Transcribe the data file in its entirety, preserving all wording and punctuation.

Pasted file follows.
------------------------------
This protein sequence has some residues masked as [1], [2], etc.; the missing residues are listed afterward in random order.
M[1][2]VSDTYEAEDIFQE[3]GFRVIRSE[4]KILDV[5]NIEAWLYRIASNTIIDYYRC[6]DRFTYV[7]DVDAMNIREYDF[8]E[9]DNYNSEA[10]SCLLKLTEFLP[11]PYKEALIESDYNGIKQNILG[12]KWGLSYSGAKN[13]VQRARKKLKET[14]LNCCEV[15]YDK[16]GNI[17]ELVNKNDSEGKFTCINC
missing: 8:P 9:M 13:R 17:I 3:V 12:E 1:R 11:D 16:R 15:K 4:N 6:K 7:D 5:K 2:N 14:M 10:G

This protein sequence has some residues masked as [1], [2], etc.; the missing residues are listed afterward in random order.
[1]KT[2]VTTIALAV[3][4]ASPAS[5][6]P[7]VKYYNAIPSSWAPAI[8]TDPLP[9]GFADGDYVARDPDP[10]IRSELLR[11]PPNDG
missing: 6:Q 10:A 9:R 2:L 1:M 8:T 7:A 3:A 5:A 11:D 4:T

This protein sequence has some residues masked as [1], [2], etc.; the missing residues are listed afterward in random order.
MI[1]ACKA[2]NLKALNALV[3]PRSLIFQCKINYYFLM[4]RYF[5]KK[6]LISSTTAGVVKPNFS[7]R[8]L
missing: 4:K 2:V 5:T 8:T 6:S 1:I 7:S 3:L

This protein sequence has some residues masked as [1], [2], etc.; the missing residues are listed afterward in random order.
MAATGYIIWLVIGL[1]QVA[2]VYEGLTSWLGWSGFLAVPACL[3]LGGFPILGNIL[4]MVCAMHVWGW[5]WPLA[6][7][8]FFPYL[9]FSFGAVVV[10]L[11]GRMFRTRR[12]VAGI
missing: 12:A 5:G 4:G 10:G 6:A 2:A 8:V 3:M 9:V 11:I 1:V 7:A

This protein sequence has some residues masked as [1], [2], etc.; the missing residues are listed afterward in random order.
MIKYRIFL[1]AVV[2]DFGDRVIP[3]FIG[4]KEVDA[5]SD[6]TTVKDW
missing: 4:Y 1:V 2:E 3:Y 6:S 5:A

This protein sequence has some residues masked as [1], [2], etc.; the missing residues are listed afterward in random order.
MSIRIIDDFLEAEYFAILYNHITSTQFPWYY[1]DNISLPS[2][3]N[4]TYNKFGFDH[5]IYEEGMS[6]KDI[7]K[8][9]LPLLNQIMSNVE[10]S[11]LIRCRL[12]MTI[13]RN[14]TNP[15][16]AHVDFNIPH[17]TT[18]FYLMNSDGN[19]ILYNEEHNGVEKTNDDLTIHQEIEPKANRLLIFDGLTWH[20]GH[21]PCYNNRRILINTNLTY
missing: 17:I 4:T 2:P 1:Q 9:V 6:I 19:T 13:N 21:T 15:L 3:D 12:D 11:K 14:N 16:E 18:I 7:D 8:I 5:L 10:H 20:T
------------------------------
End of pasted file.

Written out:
This protein sequence has some residues masked as [1], [2], etc.; the missing residues are listed afterward in random order.
M[1][2]VSDTYEAEDIFQE[3]GFRVIRSE[4]KILDV[5]NIEAWLYRIASNTIIDYYRC[6]DRFTYV[7]DVDAMNIREYDF[8]E[9]DNYNSEA[10]SCLLKLTEFLP[11]PYKEALIESDYNGIKQNILG[12]KWGLSYSGAKN[13]VQRARKKLKET[14]LNCCEV[15]YDK[16]GNI[17]ELVNKNDSEGKFTCINC
missing: 8:P 9:M 13:R 17:I 3:V 12:E 1:R 11:D 16:R 15:K 4:N 6:K 7:D 5:K 2:N 14:M 10:G

This protein sequence has some residues masked as [1], [2], etc.; the missing residues are listed afterward in random order.
[1]KT[2]VTTIALAV[3][4]ASPAS[5][6]P[7]VKYYNAIPSSWAPAI[8]TDPLP[9]GFADGDYVARDPDP[10]IRSELLR[11]PPNDG
missing: 6:Q 10:A 9:R 2:L 1:M 8:T 7:A 3:A 5:A 11:D 4:T

This protein sequence has some residues masked as [1], [2], etc.; the missing residues are listed afterward in random order.
MI[1]ACKA[2]NLKALNALV[3]PRSLIFQCKINYYFLM[4]RYF[5]KK[6]LISSTTAGVVKPNFS[7]R[8]L
missing: 4:K 2:V 5:T 8:T 6:S 1:I 7:S 3:L

This protein sequence has some residues masked as [1], [2], etc.; the missing residues are listed afterward in random order.
MAATGYIIWLVIGL[1]QVA[2]VYEGLTSWLGWSGFLAVPACL[3]LGGFPILGNIL[4]MVCAMHVWGW[5]WPLA[6][7][8]FFPYL[9]FSFGAVVV[10]L[11]GRMFRTRR[12]VAGI
missing: 12:A 5:G 4:G 10:G 6:A 2:A 8:V 3:M 9:V 11:I 1:V 7:A

This protein sequence has some residues masked as [1], [2], etc.; the missing residues are listed afterward in random order.
MIKYRIFL[1]AVV[2]DFGDRVIP[3]FIG[4]KEVDA[5]SD[6]TTVKDW
missing: 4:Y 1:V 2:E 3:Y 6:S 5:A

This protein sequence has some residues masked as [1], [2], etc.; the missing residues are listed afterward in random order.
MSIRIIDDFLEAEYFAILYNHITSTQFPWYY[1]DNISLPS[2][3]N[4]TYNKFGFDH[5]IYEEGMS[6]KDI[7]K[8][9]LPLLNQIMSNVE[10]S[11]LIRCRL[12]MTI[13]RN[14]TNP[15][16]AHVDFNIPH[17]TT[18]FYLMNSDGN[19]ILYNEEHNGVEKTNDDLTIHQEIEPKANRLLIFDGLTWH[20]GH[21]PCYNNRRILINTNLTY
missing: 17:I 4:T 2:P 1:Q 9:V 6:I 19:T 13:N 21:T 15:L 3:D 12:D 11:K 14:N 16:E 18:I 7:D 8:I 5:L 10:H 20:T